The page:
Date of Award
Master of Philosophy (School of Health Sciences)
Professor Beth Hands
Doctor Duncan Picknoll
Background: Children participate in less daily physical activity, both organised and informal, often referred to as active play (AP), than in the past. For young children, parents are primarily responsible for planning their child’s day including their engagement in physical activity.
Purpose: As there has been little research in this area, the purpose of this study was to examine how parents rated the importance of their child’s level of AP and organised physical activity (OPA), how this affected the amount of time their child participated in these activities, and whether their child’s physical activity (PA) related to their own level of (PA).
Method: The data for this pilot study were collected over three-months using a survey methodology. Parents and caregivers of primary school aged children were asked to complete a questionnaire comprising two importance scales, one for AP and the second for OPA, a seven-day physical activity recall questionnaire about their own physical activity and a seven-day activity diary about their child’s active play and organised physical activity. Evidence of the validity and reliability of the importance scales developed for this study was gathered using experts in the industry and a target sample audience.
Results: A total of 177 participants from 62 families participated in this pilot study, 41 fathers, 63 mothers, 40 male children and 33 female children aged between 4 and 12 years. All participants, lived in Perth, Western Australia. Parent’s responses were compared to the actual level and type of physical activity undertaken by their child each week and their own physical activity level. There was a positive relationship between parents’ rating of AP and the time their child spent in AP (r = .227). Parents rated both AP and OPA as important, with active play slightly more important, especially by mothers and the more active parents. There was a strong correlation between age and organised physical activity (r = .464) in particular for the boys (r= .729) but not for active play (r = -.051). There was a weak, significant correlation between the time parents and their children spent engaged in physical activity (r =.209). A linear mixed regression model found that only children’s age was a significant predictor for participation in OPA (β=1.07, p= 0.007) and no predictors were identified for AP.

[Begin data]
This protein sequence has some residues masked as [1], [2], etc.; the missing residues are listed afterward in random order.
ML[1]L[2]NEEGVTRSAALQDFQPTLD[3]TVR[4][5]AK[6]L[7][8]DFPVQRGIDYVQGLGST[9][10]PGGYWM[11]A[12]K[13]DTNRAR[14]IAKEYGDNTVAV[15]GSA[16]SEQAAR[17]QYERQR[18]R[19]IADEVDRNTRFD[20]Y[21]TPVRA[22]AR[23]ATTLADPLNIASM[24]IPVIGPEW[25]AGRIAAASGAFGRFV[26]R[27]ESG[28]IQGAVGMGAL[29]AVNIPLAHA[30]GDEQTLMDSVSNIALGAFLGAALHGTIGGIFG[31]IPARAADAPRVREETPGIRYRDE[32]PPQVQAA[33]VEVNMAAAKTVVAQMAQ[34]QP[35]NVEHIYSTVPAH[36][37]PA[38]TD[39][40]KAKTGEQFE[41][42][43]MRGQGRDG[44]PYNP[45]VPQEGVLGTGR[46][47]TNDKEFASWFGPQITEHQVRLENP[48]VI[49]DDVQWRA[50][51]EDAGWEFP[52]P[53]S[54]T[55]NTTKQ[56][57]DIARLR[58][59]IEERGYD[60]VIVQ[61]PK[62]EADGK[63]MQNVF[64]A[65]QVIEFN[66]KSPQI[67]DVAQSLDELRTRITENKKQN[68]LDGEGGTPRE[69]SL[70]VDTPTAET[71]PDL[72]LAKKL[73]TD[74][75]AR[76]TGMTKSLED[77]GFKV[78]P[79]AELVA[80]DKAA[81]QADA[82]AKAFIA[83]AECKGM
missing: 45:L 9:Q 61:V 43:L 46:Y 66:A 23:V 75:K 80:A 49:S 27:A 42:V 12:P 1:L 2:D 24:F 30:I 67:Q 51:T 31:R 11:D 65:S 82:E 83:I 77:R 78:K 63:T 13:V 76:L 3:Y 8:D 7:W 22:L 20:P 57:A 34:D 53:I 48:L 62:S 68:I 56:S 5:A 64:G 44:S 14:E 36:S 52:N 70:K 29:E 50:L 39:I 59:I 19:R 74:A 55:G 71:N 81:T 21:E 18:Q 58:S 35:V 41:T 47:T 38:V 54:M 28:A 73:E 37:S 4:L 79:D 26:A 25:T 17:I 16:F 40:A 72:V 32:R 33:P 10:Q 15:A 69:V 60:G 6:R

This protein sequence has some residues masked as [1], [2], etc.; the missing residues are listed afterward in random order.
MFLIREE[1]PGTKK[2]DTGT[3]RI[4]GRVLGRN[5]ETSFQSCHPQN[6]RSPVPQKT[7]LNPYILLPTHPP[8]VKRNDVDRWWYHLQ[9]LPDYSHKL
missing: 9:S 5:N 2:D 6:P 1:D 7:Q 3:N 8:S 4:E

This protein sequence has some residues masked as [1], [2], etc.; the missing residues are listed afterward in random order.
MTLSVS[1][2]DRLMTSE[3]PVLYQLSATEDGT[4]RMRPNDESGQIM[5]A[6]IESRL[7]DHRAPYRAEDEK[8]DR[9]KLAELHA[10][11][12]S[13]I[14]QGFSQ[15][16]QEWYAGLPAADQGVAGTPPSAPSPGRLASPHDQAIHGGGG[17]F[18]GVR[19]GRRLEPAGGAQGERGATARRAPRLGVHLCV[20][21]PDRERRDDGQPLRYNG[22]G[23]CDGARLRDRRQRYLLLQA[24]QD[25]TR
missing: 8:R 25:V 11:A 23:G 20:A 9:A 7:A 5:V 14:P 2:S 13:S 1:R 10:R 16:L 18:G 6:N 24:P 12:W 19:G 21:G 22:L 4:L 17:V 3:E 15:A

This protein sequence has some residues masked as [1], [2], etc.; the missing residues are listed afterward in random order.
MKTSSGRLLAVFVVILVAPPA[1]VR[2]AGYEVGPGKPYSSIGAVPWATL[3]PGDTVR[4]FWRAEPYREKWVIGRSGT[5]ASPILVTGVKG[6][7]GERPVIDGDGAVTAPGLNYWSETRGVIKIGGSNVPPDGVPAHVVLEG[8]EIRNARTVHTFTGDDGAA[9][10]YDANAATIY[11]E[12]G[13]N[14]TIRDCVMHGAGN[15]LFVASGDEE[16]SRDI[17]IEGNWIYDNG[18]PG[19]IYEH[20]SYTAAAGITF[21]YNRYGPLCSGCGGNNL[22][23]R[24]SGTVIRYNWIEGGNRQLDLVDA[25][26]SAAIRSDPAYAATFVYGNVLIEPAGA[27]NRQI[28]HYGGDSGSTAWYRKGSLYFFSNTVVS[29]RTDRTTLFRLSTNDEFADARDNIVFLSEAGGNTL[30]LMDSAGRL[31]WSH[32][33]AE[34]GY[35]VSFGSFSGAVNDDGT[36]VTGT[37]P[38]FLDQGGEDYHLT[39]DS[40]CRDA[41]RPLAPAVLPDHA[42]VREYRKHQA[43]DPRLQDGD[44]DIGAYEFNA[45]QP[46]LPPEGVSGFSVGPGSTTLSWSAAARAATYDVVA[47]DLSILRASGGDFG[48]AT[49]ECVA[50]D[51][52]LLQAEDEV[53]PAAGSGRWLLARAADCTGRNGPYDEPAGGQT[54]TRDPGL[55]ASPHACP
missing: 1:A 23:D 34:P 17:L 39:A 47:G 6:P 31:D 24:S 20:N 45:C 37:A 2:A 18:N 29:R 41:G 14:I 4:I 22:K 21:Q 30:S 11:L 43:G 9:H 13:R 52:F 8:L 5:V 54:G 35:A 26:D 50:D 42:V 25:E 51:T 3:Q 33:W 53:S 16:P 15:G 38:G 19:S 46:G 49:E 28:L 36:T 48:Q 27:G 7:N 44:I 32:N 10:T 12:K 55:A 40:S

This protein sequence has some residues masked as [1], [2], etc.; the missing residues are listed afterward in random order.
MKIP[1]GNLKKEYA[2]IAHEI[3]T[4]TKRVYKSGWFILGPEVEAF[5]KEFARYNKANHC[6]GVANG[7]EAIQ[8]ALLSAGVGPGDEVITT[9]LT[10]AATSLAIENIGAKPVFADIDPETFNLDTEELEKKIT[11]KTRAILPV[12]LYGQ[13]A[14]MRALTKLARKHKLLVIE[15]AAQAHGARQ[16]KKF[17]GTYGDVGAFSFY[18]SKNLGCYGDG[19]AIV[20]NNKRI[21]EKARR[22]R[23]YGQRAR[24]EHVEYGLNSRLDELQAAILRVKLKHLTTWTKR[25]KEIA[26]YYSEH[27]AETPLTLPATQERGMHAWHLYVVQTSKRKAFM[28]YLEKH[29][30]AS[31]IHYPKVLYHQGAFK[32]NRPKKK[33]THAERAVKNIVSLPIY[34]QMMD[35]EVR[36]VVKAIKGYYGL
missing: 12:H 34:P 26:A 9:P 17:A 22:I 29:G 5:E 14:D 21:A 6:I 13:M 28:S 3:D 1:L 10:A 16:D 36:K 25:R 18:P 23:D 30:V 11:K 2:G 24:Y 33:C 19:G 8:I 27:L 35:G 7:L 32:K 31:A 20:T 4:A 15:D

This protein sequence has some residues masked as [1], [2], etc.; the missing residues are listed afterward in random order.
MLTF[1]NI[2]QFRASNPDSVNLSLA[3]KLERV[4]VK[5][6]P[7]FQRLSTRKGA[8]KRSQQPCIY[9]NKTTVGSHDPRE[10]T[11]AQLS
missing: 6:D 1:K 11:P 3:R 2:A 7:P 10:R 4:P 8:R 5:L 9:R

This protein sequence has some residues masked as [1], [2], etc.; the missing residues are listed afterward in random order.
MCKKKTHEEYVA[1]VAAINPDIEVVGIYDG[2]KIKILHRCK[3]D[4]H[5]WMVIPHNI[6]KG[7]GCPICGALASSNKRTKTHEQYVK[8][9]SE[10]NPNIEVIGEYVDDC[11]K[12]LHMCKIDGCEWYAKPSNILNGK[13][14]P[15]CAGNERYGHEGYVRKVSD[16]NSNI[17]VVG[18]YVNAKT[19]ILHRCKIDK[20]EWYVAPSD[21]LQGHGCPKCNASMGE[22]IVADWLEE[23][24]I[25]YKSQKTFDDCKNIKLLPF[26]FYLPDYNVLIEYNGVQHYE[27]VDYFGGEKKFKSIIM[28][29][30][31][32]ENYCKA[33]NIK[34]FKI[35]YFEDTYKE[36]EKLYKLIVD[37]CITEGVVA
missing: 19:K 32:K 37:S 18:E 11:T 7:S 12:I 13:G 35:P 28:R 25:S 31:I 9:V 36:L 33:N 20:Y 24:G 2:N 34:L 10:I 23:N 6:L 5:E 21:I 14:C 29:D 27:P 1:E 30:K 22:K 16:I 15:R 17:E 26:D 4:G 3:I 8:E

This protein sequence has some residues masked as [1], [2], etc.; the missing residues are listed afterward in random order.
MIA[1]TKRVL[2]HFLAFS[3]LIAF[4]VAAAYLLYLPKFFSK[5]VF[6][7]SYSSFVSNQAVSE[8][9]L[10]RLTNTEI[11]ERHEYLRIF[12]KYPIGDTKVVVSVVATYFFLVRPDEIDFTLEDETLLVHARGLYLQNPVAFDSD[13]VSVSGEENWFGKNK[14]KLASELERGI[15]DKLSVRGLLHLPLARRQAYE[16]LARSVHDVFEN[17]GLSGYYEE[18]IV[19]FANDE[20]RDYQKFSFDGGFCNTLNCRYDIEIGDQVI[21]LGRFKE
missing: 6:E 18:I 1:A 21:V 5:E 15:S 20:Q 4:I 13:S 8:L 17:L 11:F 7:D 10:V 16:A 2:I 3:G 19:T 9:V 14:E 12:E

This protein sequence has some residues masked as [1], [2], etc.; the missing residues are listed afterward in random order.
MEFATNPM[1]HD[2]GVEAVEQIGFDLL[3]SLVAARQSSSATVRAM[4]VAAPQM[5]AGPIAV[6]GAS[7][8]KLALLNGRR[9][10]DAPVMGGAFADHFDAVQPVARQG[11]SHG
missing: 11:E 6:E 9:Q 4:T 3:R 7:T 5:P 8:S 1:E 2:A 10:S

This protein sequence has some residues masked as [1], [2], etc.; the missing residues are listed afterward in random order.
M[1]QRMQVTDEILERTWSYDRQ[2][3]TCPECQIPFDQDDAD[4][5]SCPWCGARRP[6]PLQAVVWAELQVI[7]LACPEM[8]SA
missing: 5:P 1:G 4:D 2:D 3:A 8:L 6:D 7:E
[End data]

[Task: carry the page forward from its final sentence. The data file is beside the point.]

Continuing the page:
Conclusions: The positive relationship between the mother’s ratings of AP and children's participation in AP is an interesting new finding. The results of this study provide new information regarding the impact of parent’s importance ratings on their child’s participation in active play and organised physical activity, and the time their children participated in these activities. It is important to develop effective health promotion strategies and educational initiatives that encourages parents to value the importance of both AP and OPA.
Murphy, C. (2018). Parent rated importance of active play and organised physical activity for young children (Master of Philosophy (School of Health Sciences)). University of Notre Dame Australia. https://researchonline.nd.edu.au/theses/177